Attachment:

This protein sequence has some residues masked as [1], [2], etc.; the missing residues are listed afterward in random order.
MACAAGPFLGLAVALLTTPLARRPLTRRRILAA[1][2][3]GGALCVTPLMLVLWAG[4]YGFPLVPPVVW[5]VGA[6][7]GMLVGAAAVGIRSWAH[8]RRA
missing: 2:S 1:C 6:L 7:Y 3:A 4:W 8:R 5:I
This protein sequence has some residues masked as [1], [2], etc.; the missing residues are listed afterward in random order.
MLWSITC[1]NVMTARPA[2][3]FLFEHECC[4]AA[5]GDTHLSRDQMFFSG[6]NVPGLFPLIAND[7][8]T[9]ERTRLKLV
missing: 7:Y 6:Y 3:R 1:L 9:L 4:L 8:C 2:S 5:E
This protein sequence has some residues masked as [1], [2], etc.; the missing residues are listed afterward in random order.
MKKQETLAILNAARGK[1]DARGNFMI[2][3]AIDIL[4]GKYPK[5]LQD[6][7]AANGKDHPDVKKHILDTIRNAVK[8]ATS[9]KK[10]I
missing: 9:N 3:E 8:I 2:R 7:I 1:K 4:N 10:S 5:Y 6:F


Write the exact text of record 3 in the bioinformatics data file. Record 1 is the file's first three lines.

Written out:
This protein sequence has some residues masked as [1], [2], etc.; the missing residues are listed afterward in random order.
MKKQETLAILNAARGK[1]DARGNFMI[2][3]AIDIL[4]GKYPK[5]LQD[6][7]AANGKDHPDVKKHILDTIRNAVK[8]ATS[9]KK[10]I
missing: 9:N 3:E 8:I 2:R 7:I 1:K 4:N 10:S 5:Y 6:F